Lake Togo is the largest part of an inland lagoon that is connected to the sea in the southern part of the small African Togolese Republic. Separated by a narrow coastal strip from the Gulf of Guinea, the lake is shallow, which makes it quite attractive for water sports and it serves as a big tourist attraction in the country.
Being 15 km (9 mi) long and 6 km (4 mi) wide, it encompasses an area of about 64 square km (25 square mi), and with only about 45 minutes ride from the capital city Lomé, there are frequent visitors. The water that feds Lake Togo is from the Sio River in the southwest, the Haho River which enters from the north, and various other smaller streams to the west and east.
The towns that prosper and can be found on the lake’s shores are Agbodrafo and Togoville, among the bigger ones, and definitely one of the most interesting ones. Togoville is considered to be the center of the local voodoo cult, and as one visits the area, immediately it can be seen that there are displays of voodoo “fetishes”, not just in Togoville, but also the small villages around the city and the lake.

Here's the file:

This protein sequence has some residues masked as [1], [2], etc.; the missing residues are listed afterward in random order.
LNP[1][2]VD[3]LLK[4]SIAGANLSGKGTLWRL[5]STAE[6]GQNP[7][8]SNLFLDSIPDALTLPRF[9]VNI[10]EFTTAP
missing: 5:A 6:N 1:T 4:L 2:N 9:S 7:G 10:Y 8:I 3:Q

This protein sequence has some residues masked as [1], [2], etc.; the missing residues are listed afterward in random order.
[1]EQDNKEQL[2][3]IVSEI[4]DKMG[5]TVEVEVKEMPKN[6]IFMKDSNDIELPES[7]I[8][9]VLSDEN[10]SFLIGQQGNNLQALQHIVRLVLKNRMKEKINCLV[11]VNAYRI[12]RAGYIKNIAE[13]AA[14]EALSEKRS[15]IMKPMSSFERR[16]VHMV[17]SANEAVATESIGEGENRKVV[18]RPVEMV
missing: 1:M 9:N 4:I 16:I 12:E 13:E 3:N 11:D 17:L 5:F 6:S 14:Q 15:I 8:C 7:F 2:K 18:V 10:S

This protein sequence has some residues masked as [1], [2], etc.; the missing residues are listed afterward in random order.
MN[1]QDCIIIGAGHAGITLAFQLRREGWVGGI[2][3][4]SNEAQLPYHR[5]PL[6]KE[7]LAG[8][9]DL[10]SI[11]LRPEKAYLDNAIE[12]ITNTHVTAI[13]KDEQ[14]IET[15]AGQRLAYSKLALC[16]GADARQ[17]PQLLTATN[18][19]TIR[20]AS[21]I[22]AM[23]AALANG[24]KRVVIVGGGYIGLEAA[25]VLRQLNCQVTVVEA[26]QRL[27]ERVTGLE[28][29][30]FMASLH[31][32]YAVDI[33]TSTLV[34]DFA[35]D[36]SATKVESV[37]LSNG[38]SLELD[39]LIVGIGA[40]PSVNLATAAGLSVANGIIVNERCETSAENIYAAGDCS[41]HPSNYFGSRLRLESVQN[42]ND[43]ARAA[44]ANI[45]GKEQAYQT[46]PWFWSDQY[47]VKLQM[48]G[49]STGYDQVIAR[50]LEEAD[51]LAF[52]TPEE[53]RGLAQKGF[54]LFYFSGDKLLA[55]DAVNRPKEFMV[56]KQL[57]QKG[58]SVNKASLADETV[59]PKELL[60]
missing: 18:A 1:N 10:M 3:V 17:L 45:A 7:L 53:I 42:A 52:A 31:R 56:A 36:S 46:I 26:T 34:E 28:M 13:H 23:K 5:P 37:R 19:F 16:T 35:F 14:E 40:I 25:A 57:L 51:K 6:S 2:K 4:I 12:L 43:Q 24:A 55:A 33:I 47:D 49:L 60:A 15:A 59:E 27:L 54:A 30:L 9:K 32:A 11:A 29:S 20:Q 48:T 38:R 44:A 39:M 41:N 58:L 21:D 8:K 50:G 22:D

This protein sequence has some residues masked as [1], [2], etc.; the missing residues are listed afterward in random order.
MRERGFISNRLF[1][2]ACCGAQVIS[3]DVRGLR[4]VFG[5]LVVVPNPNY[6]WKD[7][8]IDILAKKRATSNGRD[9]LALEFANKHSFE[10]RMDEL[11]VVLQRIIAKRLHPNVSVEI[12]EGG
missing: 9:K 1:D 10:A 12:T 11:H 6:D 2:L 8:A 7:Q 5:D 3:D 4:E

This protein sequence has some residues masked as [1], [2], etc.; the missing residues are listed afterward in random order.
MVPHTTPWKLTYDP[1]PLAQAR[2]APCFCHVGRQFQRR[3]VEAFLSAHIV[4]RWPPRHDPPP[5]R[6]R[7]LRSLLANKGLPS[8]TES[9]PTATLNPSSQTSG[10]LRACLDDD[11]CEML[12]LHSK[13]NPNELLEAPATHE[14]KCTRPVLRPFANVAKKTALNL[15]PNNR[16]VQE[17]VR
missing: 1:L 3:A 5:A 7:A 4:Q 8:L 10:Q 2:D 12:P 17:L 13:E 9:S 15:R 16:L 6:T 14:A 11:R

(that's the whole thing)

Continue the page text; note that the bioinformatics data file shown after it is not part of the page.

Offering plenty of boating opportunities to its visitors, the main transportation is carried out by a pirogue, which is a type of small boat with spikes that touch the bottom that “propel” the pirogue simply by hitting the bottom.
Nevertheless, the lake is also the food source for the locals, as carp, sole and turbot can be found in the waters, however, a historic event occurred on the shores, as on 5 July 1884, the explorer Gustav Nachtigal and the religious leader of Togoville signed what was once Togoland, better known as the German Protectorate of Togoland which existed until 1916.
Still, a little bit of history, a little bit of religion and more of fun activities for every single visitor, where certainly Lake Togo is definitely something worth visiting.